Such leadership by default sacrifices school improvement to the comity of the adult organization. The politics of school leadership has been too much about adult working conditions and too little about children's learning conditions.

It is not so much that principals cannot provide instructional leadership as that they have not. This failure is not surprising, because most principals get judged on everything but instruction--their paperwork, their skill at avoiding conflict, their popularity with parents, their ability to get classes covered, buses loaded, and lunches served. If that is what we expect of them, that is what they will deliver--and what, using their newly developed academies, they will refine.

The literature about effective principals may urge them into classrooms, but unless principals are confident that they can survive there, they are not going to venture beyond the front-office counter. Inservice programs, then, ought to concentrate on instruction-centered topics that make a difference for children.

There have, in fact, been some encouraging moves in this direction. The increase in curriculum topics offered by the American Association of School Administrators' academy for school executives responds to a need for instructional expertise, as does the National Association of Secondary School Principals' recently formed commission on professional standards for the principalship.

One of the areas in which instructional leadership is especially needed is the gathering revolution in electronic learning. American public schools are not especially conversant or comfortable with this development. But legislators are determined that someone, somehow, get the schools into the future and vice versa.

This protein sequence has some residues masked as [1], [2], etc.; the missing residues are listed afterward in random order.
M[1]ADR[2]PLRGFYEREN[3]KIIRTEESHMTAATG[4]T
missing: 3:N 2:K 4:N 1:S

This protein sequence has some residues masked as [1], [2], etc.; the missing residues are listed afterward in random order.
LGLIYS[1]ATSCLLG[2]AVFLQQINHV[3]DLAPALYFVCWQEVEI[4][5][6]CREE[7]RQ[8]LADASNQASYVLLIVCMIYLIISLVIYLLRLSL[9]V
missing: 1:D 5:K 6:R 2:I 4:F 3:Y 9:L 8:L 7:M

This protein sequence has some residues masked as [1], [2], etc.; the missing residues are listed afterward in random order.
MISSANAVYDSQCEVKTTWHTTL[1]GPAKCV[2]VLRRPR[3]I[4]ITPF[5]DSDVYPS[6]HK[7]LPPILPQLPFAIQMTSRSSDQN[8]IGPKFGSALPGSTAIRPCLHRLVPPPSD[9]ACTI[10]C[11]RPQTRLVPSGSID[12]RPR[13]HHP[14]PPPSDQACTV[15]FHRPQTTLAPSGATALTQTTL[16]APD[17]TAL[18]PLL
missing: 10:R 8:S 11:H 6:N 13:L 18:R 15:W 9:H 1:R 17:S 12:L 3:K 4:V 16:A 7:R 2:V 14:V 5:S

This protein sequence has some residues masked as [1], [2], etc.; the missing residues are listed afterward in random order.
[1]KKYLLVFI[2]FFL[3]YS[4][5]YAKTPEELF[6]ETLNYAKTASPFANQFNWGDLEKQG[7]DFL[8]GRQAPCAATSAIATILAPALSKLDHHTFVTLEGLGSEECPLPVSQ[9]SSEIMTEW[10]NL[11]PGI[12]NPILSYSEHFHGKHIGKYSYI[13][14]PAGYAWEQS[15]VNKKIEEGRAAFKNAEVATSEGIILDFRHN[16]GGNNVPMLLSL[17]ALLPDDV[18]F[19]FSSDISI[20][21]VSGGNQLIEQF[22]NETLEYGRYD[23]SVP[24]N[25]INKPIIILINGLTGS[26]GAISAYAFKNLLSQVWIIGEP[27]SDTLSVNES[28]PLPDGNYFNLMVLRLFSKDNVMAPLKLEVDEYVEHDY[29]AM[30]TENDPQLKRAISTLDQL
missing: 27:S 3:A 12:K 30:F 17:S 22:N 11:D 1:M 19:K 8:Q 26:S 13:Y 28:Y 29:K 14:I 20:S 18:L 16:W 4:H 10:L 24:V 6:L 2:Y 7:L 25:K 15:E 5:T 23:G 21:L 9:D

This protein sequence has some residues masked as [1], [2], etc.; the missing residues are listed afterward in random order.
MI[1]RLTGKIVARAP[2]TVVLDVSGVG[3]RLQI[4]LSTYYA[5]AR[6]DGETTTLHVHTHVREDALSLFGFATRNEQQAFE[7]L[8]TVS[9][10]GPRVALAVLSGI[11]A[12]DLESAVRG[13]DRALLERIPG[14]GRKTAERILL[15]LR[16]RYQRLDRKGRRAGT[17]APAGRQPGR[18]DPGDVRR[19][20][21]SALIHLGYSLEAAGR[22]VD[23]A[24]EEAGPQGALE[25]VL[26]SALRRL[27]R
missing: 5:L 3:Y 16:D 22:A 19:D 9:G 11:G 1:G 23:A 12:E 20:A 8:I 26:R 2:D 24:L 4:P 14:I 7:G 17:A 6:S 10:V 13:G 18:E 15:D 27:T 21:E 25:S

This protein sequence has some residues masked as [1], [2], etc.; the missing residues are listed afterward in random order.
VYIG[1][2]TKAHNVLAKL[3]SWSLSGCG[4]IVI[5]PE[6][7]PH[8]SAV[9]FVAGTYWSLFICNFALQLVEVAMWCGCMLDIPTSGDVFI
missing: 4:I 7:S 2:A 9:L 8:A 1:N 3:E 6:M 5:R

Only one group has the purview, the responsibility, and the resources to lead the schools into this new era. That group is administrators, not teachers.

In addition to placing far more emphasis on the guts of instructional leadership, new programs for administrators must reach more than just the well-heeled volunteers. Mississippi, for example, required all its superintendents to attend effective-schools training sessions; the participants had to demonstrate mastery of the components that they would subsequently need to take back to their districts.

Performance reviews are standard practice for teachers; why not for all administrators? Since 1981, only three states have made evaluations, test performance, or other assessment procedures a condition of continued school leadership. And though merit-pay proposals for teachers are now in vogue, only one state--South Carolina--has an incentive-pay program that includes administrators.

Most state education codes anoint principals the "responsible head of the school," but districts typically spend 5 percent of their operating budgets on maintaining their central offices and less than 6 percent on administering all their school buildings.

Except for inservice training, principals have been untouched by the recent wave of reforms. Perhaps school administrators have been unwilling to call down fire on their own heads. But if administrators matter, the states should recognize that importance by upgrading administrators' certification requirements, adding professional examinations, installing performance evaluations, encouraging risk taking, recognizing initiative, and instituting rewards for improvements in student outcomes. Maybe then we would get serious about the leadership of the schools.

Chester E. Finn Jr., the Education Department's assistant secretary for educational research and improvement, is fond of observing that we could fit America's 100,000 school principals into the Rose Bowl. Maybe we should.

Vol. 5, Issue 16, Page 16